Taking Pulse Of Steve Cohen's Mood An Art And A Science

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Over at Dealbook today you will find an article by Matthew Goldstein and Alexandra Stevenson that takes stock of the government's futile attempts to ensnare hedge fund manager Steve Cohen, in the wake of last week's guilty verdict against one of his former traders, Mathew Martoma. According to Martoma's attorney, his client was but a pawn/grain of sand in the Feds' quest to nail Cohen for insider trading. While the conviction of Martoma was a win for Preet Bharara and Co in that it brought their record against accused insider traders to 79-0, things didn't turn out precisely as they had hoped, as Martoma never turned on Cohen by revealing the damning details of a crucial 20 minute conversation the two had over the phone, before SAC began dumping its shares of Elan and Wyeth.

Will Martoma ultimately turn on Cohen in an effort to receive a more lenient sentence? It's possible, though somewhat unlikely, as 1) He hasn't up to this point and 2) His "testimony is not worth much to prosecutors now unless he has some email document, or other piece of physical evidence to support any version he would present of his conversation with Mr. Cohen. Plus, the revelations that he attached fake Harvard Law transcripts to his applications for prestigious clerkships did not exactly do wonders for his credibility. Obviously this is good news for Cohen, and adding to the 'everything is coming up roses for the Big Guy' column is the fact that, amazingly, people supposedly "still want to work [at SAC.]"

Which brings us to the most important part of Goldstein and Stevenson's piece: the window it give us into one of the more vital and consequential tasks SAC employees find themselves performing daily:

...taking stock of Cohen's mood and predicting where it might be headed.

From Dealbook:

“How is the big guy?”

That was the question Phillipp Villhauer, the head of trading at SAC Capital Advisors, asked his assistant in an email as he headed to a meeting in New York on July 21, 2008. It was also the question hanging in the air of Room 110 in the federal courthouse in Manhattan over the last five weeks...

Earlier on that July day when Mr. Villhauer sent the “big guy” email, he received specific instructions from Mr. Cohen. Mr. Villhauer was to take steps to sell a large stock position that SAC had amassed in the pharmaceutical company Elan. (Later, the fund would also sell a large stake in Wyeth.) Mr. Cohen emphasized to Mr. Villhauer that the stock should be sold quickly and with “limited visibility,” so as not to raise eyebrows on Wall Street or even in the ranks of SAC’s roughly 900 employees.

Later, on his way to New York, Mr. Villhauer was curious about Mr. Cohen’s mood back at the firm’s offices in Stamford, Conn. His assistant responded that Mr. Cohen “seems mellow,” but quickly added, “he’ll probably blow” in a few hours.

Obviously, this was not the first time a SAC employee was asked to take Cohen's temperature, nor was it the last. Knowing The Big Guy's mood is, was, and always will be the most important piece of knowledge a trader can have at SAC, whether it's a hedge fund or family office. An insider tip of its own, if you will. Below, a few more unconfirmed examples we've obtained.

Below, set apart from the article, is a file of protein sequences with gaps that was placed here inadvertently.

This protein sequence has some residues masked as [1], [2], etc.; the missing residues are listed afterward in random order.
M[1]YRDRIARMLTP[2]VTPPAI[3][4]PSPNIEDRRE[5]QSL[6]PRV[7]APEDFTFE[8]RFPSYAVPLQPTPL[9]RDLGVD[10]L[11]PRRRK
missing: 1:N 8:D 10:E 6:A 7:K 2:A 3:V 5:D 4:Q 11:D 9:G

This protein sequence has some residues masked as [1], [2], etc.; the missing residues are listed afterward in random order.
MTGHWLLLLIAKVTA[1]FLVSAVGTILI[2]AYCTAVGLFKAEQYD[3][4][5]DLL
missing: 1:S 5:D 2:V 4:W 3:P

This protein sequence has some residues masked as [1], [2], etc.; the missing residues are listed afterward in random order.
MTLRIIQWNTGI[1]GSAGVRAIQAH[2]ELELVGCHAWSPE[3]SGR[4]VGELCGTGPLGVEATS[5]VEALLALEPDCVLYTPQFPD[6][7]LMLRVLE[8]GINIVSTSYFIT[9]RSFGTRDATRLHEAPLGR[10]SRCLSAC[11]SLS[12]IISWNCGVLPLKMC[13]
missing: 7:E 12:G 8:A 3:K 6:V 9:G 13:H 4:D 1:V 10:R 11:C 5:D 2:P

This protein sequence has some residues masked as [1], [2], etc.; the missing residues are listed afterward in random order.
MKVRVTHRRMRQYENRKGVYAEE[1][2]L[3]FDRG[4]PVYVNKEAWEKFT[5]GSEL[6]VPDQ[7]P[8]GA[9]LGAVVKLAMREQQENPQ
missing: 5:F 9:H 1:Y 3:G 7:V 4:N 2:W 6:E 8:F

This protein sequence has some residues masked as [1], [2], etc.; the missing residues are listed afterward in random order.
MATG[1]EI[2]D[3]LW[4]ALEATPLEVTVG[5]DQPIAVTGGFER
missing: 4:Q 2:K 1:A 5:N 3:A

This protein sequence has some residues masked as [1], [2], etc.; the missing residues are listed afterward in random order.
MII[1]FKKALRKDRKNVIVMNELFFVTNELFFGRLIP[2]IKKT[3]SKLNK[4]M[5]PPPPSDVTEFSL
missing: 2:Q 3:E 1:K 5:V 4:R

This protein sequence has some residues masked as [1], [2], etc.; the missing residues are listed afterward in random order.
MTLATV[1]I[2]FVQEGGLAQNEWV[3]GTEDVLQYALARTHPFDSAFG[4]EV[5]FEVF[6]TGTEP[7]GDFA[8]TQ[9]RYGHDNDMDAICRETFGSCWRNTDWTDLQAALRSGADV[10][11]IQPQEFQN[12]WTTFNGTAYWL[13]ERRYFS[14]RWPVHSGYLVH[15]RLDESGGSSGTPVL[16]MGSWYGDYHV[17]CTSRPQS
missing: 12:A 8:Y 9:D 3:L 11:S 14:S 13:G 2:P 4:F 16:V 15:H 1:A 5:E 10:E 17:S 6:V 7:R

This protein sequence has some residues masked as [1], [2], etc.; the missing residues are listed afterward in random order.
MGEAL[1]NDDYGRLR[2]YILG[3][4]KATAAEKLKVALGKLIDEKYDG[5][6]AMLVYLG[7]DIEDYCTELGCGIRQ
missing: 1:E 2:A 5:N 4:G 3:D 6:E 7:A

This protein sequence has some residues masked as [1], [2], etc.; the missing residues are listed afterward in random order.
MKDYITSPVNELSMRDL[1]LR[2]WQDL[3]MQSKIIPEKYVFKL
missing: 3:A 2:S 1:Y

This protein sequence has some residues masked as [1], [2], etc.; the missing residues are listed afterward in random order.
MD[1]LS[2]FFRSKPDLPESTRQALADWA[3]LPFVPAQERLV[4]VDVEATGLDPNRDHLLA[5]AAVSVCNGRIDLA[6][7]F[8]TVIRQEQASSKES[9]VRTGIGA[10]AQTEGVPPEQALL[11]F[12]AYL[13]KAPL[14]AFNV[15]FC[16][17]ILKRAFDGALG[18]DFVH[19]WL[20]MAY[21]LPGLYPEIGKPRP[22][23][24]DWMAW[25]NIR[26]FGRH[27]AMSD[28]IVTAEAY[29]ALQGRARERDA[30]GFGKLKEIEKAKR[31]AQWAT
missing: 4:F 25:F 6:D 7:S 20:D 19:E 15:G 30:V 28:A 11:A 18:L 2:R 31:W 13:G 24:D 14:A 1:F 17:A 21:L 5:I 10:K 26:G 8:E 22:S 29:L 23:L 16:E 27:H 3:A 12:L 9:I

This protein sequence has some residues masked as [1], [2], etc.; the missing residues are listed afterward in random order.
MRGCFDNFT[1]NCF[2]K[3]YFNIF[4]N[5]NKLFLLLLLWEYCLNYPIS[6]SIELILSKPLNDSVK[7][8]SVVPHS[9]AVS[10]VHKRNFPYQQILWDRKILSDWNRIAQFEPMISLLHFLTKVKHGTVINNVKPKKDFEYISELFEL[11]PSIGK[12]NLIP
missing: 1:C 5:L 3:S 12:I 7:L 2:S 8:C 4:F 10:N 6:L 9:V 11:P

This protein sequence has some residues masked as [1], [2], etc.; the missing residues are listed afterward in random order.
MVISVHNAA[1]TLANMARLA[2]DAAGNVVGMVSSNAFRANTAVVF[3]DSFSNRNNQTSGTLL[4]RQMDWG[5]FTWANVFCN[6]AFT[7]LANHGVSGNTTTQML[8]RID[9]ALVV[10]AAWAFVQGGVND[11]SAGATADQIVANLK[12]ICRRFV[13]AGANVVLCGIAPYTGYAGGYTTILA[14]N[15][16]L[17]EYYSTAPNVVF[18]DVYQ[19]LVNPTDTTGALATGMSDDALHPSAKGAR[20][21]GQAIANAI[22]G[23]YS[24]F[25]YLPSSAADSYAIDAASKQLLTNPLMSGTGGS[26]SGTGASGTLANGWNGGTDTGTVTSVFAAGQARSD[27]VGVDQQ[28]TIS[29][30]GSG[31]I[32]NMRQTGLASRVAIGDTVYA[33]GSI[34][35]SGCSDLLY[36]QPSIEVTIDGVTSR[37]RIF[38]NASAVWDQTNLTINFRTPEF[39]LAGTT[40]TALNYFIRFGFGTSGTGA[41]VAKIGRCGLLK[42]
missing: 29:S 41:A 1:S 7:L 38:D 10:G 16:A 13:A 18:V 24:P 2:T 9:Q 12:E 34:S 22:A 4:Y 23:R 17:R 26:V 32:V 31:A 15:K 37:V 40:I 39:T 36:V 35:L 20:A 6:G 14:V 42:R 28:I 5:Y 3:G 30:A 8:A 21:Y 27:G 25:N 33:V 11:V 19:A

From: [redacted at SAC Capital]

To: [redacted at SAC Capital]
Date: October 5, 2005
Subject: SC

How's he seem this morning?

________________________________

From: [redacted at SAC Capital]
To: [redacted at SAC Capital]
Date: October 5, 2005
Subject: RE: SC

Okay right now, but his blood sugar's about to drop.

From: [redacted at SAC Capital]

To: [redacted at SAC Capital]
Date: February 10, 2007
Subject: ...

Have something to run by Steve. Mood check?

______________________________________

From: [redacted at SAC Capital]
To: [redacted at SAC Capital]
Date: February 10, 2007
Subject: RE...

been in a zen place for the last hour but I can see him ripping out someone's gall bladder via their ass before the close.

From: [redacted at SAC Capital]

To: [redacted at SAC Capital]
Date: September 27, 2011
Subject: do i dare?

?

_____________________________________________

From: [redacted at SAC Capital]
To: [redacted at SAC Capital]
Date: September 27, 2011
Subject: RE: do i dare?

Just got back from Super Duper Weenie, so three hours of calm before he kicks someone in the chest until there's blood in their stool.

PPlease
consider the environment before printing this email

In the SAC Saga, It’s Hard to Chase a Shadow [Dealbook]

Related

Steve Cohen Bought Himself A Little Pick-Me-Up

As you may have heard, the last number of months have been a bit tough on hedge fund manager Steve Cohen. In November, one of his former employees, Mathew Martoma, was accused of orchestrating "the most lucrative insider trading scheme ever," in a criminal complaint in which Cohen was referenced as Portfolio Manager A. A week later, the Times lopped 21,000 square feet off his house. Earlier this month, he had the pleasure of setting the record for the largest insider trading fine ever, at $614 million, a sum that does not even put this whole thing behind him, as the settlement "doesn't preclude the Securities and Exchange Commission from pursuing Cohen himself in the future." So you'll excuse the Big Guy if he felt the need to indulge in a little retail therapy recently.